Sochi House: Russia’s pavilion strikes gold with fans

Sochi House is among the most pimped-out pavilions at the Games: But is the wait worth it?

While Russia has been lagging sorely behind in the medal count (only one gold after a full week of action), its Sochi 2014 pavilion in downtown Vancouver has been a runaway fan favorite at these Olympics.  Today, I decided to see what all the excitement was about.

It’s never a good sign when you can’t tell where the line starts.  I got to the Russia House about 15 minutes before its noon opening – big mistake.  The queue was already snaking back and forth in giant bends in front of the iconic dome of the Science World building, which Russia has converted into Sochi House.  Total wait time from line-up until entry: 2.5 hours.

Impressive crowds gather outside Sochi House before its noon opening.

But it was a beautiful afternoon, a Russian Christian chorus was up from Seattle belting out feel-good tunes and no one seemed to mind the wait that much.  Inside, Sochi House is easily one of the most pimped out pavilions at the Olympic Games.  The entire interior of Science World has been transformed into a two-story exhibit of Russian culture and sporting dominance.  On the ground floor, I got a comprehensive primer on the charms of 2014 Winter Olympic host, Sochi.  Perched on the shores of the Black Sea, Sochi actually has a subtropical climate, with palm trees and turquoise waters (And you thought Vancouver had snowfall problems!).  Meanwhile, on center stage a group of folkloric dancers serenaded a small crowd with old-timey Russian ballads.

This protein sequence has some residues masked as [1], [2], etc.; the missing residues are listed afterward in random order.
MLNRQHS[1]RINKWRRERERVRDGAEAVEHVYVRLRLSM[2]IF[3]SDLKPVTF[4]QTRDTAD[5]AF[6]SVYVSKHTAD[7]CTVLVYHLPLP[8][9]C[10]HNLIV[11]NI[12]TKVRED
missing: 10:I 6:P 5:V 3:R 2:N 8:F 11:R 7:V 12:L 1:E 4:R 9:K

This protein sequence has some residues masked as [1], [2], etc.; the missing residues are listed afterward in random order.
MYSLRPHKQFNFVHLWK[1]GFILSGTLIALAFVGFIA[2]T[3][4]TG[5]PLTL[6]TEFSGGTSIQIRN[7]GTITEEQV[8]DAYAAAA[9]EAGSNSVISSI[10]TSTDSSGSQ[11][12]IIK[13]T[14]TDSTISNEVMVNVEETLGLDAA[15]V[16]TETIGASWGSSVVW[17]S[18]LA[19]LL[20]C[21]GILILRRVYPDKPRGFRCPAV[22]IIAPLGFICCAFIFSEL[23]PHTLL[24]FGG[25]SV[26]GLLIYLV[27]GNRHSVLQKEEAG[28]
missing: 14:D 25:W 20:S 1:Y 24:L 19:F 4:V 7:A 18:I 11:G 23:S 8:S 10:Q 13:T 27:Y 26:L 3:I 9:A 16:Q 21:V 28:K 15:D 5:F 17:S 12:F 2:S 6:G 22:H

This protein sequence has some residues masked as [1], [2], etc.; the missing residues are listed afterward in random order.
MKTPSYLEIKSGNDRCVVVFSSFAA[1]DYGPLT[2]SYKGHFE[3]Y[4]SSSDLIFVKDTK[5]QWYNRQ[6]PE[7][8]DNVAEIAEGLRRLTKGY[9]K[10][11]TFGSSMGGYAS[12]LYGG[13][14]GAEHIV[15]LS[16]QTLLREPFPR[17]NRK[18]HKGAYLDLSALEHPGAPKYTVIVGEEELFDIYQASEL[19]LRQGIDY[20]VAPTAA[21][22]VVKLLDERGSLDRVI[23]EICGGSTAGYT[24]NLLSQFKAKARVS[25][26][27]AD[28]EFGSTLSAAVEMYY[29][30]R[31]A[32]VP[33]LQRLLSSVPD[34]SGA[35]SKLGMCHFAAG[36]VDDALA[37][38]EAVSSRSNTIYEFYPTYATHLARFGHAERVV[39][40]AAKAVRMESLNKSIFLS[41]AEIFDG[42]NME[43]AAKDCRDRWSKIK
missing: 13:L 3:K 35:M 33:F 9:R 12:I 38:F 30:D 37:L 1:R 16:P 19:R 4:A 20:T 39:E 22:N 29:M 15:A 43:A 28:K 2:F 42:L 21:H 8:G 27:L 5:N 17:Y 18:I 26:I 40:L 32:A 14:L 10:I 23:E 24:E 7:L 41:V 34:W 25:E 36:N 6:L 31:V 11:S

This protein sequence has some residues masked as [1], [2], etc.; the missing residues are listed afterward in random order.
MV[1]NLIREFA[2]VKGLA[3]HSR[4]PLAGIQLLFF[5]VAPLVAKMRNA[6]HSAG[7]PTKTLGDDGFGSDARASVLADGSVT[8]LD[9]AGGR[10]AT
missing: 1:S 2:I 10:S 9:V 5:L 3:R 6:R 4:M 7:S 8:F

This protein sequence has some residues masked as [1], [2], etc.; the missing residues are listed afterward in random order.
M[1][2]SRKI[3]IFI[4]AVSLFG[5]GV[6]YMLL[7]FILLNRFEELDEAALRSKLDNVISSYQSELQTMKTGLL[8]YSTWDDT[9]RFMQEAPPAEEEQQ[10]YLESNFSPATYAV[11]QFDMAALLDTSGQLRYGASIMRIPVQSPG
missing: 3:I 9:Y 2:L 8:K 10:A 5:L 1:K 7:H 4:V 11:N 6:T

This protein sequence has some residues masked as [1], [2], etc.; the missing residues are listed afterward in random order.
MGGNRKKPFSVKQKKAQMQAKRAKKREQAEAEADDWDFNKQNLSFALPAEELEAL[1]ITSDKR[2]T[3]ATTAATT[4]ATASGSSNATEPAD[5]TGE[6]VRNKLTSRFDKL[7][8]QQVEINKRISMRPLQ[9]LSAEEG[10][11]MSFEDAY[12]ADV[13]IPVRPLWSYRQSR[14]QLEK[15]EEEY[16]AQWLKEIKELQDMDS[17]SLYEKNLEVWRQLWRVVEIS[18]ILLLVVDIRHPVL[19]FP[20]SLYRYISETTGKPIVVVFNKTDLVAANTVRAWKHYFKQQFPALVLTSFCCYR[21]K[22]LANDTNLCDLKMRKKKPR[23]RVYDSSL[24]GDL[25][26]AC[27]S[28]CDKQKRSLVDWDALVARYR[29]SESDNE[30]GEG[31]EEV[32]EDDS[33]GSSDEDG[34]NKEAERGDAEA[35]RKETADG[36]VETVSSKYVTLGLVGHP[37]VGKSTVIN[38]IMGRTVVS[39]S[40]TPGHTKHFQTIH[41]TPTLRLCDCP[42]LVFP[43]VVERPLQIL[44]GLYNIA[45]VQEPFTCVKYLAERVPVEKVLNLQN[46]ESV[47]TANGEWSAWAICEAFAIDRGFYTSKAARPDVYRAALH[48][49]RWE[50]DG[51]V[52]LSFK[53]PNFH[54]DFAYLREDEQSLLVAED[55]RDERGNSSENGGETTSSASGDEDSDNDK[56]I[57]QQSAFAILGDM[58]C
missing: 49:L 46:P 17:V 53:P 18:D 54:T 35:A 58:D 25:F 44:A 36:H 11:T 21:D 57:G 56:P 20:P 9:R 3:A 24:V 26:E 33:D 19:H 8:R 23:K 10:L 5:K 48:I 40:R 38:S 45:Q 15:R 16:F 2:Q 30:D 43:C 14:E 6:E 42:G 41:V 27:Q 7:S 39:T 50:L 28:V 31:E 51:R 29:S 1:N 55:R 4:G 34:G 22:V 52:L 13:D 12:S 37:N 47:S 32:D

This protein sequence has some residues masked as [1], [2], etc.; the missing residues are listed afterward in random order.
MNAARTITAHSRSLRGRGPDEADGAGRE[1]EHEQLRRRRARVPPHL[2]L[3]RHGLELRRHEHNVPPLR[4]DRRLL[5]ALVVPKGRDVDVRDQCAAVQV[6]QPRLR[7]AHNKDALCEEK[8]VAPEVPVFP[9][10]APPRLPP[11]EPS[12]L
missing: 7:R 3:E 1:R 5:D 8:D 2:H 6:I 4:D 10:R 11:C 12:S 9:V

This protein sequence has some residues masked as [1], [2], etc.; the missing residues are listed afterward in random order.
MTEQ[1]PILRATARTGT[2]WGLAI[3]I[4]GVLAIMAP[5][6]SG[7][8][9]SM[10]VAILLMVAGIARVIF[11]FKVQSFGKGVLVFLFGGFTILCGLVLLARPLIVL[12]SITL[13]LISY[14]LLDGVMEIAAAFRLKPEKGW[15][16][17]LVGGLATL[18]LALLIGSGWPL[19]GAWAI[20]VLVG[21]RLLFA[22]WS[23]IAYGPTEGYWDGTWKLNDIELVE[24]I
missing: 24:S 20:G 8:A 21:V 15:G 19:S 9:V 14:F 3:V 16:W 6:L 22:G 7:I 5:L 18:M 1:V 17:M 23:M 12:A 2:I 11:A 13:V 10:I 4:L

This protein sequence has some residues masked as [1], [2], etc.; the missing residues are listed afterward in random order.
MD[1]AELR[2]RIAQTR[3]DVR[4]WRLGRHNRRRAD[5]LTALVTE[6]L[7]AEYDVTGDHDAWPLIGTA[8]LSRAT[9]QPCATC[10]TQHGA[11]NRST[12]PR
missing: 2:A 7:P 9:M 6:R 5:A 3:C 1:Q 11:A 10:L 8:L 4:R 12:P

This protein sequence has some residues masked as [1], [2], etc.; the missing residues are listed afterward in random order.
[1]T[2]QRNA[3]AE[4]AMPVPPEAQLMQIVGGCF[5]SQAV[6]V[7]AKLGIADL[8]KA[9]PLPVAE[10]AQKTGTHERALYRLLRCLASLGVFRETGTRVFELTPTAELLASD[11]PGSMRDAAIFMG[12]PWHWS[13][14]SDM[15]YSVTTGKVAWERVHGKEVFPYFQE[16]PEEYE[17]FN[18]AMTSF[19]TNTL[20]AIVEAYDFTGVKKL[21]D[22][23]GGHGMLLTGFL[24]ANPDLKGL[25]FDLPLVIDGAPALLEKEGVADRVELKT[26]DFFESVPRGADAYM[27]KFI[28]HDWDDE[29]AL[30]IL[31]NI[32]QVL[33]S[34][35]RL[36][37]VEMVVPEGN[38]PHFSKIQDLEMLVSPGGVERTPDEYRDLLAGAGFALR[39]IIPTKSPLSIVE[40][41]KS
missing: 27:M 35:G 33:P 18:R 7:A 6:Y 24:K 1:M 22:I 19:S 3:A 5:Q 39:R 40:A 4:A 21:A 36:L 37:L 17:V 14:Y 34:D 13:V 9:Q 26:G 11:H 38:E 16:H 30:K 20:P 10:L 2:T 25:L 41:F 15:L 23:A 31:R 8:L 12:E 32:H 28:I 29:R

Russian folkloric singers entertain visitors at Sochi House.

A winding ramp leads to the second floor.  There’s some interesting stuff here: an interactive hockey game where you can try to sneak a slapshot past a Russian goalie; a virtual train ride through the Russian countryside; some vintage CCCP jerseys that hockey fans are sure to salivate over.   But, after 150 minutes of waiting, was it really worth it?

Vintage Russian hockey equipment is on display at Sochi House.

Well, yes and no.  It really depends on the fan.  Russia House is one of the flashiest and most elaborate pavilions of the Games.   The exhibits are well-planned, meticulously executed and incorporate impressive technology (in short, everything you’d expect from the Russian Olympic Committee).  But, for me, the House fell short on one critical criterion: the “wait-to-reward ratio.”

A young hockey fan slips one past the virtual Russian goalie.

Just like for the athletes on the slopes and in the rinks, for Olympic fans here in Vancouver, every second counts.  The clock is ticking as each hour brings us closer and closer to Closing Ceremonies.  A mega-queue, under these high-stakes conditions, is a big gamble.  And at Sochi House it may not pay off for everyone.   In other words, the wait may outweigh the reward.  Other houses may not be as impressive inside, but a quick-moving line makes them more satisfying in the end.

Just a theory of mine.  I may be wrong.  I’m sure some fans would gladly wait all day to get a glimpse of the plans for Sochi 2014.  Let me know what you think.   Factoring in wait times and quality of exhibits, which Olympic pavilion out there comes out on top?

Remy Scalza –

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